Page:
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The Honolulu Advertiser
Posted on: Sunday, December 9, 2001

Kinipopo show features finest in Kaua'i artwork

By Virginia Wageman
Advertiser Art Critic

"Kaua'i artists are remarkably diverse, with quite a few very strong standouts," says Honolulu gallery owner Mike Schnack, and he should know. The owner of Cedar Street Gallery sorted through more than 200 works by Kaua'i artists to choose those displayed in the Small Works Show at Kapa'a's Kinipopo Fine Art Gallery. The show closes Dec. 28.

 •  Kaua'i galleries

Evolve Love Gallery

Where: Ching Young Shopping Center, Hanalei

Hours: 10 a.m.-6 p.m. daily

Telephone: (808) 826-4755

Kaua'i Museum

Where: 4428 Rice St., Lihu'e

Hours: Monday-Friday, 9 a.m.- 4 p.m.; Saturday, 10 a.m.-4 p.m.

Telephone: (808) 245-6931

Kaua'i Village Gallery

Where: Hanapepe Road, Hanapepe

Hours: 10 a.m.-5 p.m. daily; Friday until 9 p.m.

Telephone: (808) 335-0343


Where: 4-1354 Kuhio Highway, Kapa'a

Hours: Monday-Saturday, 10 a.m.-6 p.m.

Telephone: (808) 823-6820

Kinipopo Fine Art

Where: 4-356 Kuhio Highway, Kapa'a

Hours: Monday-Friday, 10 a.m.-6 p.m.

Telephone: (808) 822-4356

Kong Lung Company

Where: Kong Lung Center, Kilauea

Hours: Monday- Saturday 9:30 a.m.-7 p.m.; Sunday, 10 a.m.-7 p.m.

Telephone: (808) 828-1822


Where: Hanalei Dolphin Center

Hours: 10 a.m.-9:30 p.m. daily

Telephone: (808) 826-6937

The show, sponsored by the Kaua'i Society of Artists, was open to all members of the association. The only stipulation was that works could be no longer than 16 inches in any direction.

The 79 artists in the show work in a wide variety of styles and media, from traditional landscape paintings and floral watercolors to quirky ceramics and sculptures that demonstrate a willingness on the part of the makers to take risks with their subjects.

Schnack selected 11 artists for awards, reserving the top prize for Jolly Bodine's exquisite painting of two delicately balanced rocks that dominate a vast landscape. The eloquence of the rock forms and their surreal presence in the spare landscape speak to a pervasive spirituality with which the painting is imbued.

Kinipopo has been the premier art gallery on Kaua'i, representing about 75 local artists — an enormous number for such a small island. It opened with the Small Works Show in 1998. Sad to say, the gallery will close at the end of this month, leaving limited exhibition possibilities for members of the Kaua'i Society of Artists.

To add to the loss, the space at Kukui Grove Center that the society has been using for several large annual shows, including Art Kaua'i, will close late in 2002 and be unavailable for up to a year because of renovations at the shopping center.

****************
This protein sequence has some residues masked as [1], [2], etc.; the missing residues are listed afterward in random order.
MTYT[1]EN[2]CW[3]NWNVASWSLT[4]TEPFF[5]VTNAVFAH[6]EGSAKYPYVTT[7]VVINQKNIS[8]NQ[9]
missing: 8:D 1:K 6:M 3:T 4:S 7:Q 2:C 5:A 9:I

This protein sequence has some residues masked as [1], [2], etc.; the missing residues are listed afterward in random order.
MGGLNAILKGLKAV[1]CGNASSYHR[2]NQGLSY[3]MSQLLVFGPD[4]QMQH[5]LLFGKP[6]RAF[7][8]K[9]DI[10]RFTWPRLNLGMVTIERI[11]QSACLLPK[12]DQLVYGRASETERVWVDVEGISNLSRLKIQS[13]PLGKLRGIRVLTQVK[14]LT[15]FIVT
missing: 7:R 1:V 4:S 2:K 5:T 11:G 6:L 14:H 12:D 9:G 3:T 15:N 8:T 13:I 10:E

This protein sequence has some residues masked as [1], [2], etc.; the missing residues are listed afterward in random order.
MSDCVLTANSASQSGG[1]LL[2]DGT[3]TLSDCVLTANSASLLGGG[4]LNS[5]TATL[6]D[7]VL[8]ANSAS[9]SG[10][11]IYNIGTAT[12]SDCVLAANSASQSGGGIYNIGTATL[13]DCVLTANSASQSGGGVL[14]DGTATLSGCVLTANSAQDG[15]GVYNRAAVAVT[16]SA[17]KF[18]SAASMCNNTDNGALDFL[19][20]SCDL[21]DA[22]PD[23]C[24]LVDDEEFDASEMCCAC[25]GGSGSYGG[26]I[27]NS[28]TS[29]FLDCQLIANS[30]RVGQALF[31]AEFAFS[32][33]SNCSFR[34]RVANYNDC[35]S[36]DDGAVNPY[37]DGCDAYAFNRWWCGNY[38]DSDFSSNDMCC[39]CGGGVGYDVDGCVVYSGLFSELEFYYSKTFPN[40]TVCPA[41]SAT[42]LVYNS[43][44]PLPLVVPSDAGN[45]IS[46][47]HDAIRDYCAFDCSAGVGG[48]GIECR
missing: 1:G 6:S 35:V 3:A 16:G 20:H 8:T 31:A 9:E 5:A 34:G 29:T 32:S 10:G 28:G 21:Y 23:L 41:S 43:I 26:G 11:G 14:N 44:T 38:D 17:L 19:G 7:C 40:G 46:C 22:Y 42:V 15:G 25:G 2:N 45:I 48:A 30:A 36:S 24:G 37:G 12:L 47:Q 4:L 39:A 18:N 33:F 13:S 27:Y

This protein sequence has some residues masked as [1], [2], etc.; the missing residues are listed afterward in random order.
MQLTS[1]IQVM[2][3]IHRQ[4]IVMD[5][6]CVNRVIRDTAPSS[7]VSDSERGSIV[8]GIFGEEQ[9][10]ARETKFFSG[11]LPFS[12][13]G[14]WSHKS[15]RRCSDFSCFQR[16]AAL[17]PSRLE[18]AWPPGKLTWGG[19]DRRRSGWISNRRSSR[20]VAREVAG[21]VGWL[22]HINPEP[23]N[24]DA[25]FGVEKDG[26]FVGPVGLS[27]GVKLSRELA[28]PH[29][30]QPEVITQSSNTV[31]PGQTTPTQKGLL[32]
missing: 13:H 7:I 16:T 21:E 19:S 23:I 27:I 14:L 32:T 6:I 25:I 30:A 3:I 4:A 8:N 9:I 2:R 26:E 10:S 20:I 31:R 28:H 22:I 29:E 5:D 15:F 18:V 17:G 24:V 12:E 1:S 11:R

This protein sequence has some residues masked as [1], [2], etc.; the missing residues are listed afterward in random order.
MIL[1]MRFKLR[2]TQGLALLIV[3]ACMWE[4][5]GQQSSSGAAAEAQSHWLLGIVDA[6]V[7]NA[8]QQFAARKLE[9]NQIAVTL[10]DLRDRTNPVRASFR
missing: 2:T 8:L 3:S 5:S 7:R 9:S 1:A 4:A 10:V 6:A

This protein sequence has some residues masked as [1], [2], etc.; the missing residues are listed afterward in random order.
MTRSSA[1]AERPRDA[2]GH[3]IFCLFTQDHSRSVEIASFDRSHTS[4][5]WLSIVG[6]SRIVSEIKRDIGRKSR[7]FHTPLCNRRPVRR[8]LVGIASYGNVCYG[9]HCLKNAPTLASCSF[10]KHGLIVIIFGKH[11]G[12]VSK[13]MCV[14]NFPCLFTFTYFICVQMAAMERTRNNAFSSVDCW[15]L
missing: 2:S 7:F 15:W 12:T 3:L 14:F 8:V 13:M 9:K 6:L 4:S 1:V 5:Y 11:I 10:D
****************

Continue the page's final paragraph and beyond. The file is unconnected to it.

Says Kinipopo gallery manager Diane Ferry, "Kaua'i is unusual in that there is a great deal of support for artists, both from the KSA and the Garden Isle Arts Council." While lamenting the loss of exhibition space, she is hopeful that something else will turn up — perhaps a space that could be set up as an artists' cooperative.

Indeed, Kaua'i artists are well organized. The Kaua'i Society of Artists has 200 members and publishes a newsletter that comes out four times a year. Kaua'i art activities are listed, and exhibition opportunities in Honolulu and on the Mainland are announced.

A frequently updated Web site (hawaiian.net/~ksa) provides information about individual artist members. In addition, an annual printed guide to Kaua'i artists includes photos of the artists' works and tells how to reach those who welcome studio visits (for a free copy, e-mail the society: ksa@hawaiian.net).

The work of a number of other Kaua'i artists may be seen at Ola's in Hanalei, a gallery run by artist Sharon Britt. Works by Britt and her husband, Doug, make up most of the pieces on view.

Doug Britt is often seen in Honolulu and in Mainland shows. He makes lively sculptures and home furnishings from found wood, as well as his signature paintings of Diamond Head. The paintings often have a retro-looking sailor or hula girl in the scene, or a propeller airplane coming in low over Diamond Head.

Sharon Britt, a photographer, has made it her life's passion to document Hawai'i's vanishing landscape and architecture — crumbling stone churches and fading plantation homes.

Ola's also features the work of local photographers Cynthia Nicely, Scott Hanft and Lois Coleman, and has greeting cards by, among others, Yasuko Fawcett and Evelyn de Buhr.

Kebanu, a fine crafts gallery in old Kapa'a town, and Evolve Love Gallery in Hanalei also show Kaua'i artists. Kong Lung Company, a store in Kilauea with a tropic/Asian bent, shows the work of Sally French, a Kaua'i artist known for her macabre feminist take on the world. French, who exhibits a lot in Honolulu and on the Mainland, is also president of the Kaua'i Society of Artists.

For a low-key night on the town, viewing art and chatting with the artists, visit Hanapepe on a Friday night, when all the galleries are open. Most of the art is of the tourist variety, but several galleries do show credible work. The Kaua'i Village Gallery is one of them; it's run by artist Lew Shortridge, who paints scenes in a surrealist style.

Included in Shortridge's gallery are 3-D fantasy scenes with intricate beadwork by Kimberlin Blackburn and abstract paintings by Lynn Soehner. There are also photographs of Kaua'i by Brad Lewis, Elfi Kluck and Victoria McCormick.

The Kaua'i Museum in Lihu'e shows the work of local artists in its Mezzanine Gallery. Paintings by Penny Nichols and sculpture by Gabriela Taylor in a show called "Dance of Light and Dark" are on view until Jan. 17.

Virginia Wageman can be reached at VWageman@aol.com.